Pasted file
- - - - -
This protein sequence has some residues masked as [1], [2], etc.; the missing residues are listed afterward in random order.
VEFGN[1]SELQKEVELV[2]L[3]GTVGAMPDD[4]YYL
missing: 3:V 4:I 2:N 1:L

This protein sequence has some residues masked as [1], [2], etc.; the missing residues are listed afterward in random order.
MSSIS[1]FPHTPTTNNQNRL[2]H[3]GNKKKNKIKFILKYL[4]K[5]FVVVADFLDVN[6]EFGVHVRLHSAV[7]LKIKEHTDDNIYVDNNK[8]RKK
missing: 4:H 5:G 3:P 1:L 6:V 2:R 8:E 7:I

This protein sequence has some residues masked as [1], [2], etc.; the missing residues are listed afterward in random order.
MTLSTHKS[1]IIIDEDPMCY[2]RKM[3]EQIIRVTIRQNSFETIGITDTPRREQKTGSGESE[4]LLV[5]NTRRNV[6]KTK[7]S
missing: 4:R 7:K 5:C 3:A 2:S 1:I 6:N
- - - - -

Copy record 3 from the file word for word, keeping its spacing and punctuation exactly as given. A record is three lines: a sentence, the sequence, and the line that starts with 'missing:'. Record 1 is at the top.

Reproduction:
This protein sequence has some residues masked as [1], [2], etc.; the missing residues are listed afterward in random order.
MTLSTHKS[1]IIIDEDPMCY[2]RKM[3]EQIIRVTIRQNSFETIGITDTPRREQKTGSGESE[4]LLV[5]NTRRNV[6]KTK[7]S
missing: 4:R 7:K 5:C 3:A 2:S 1:I 6:N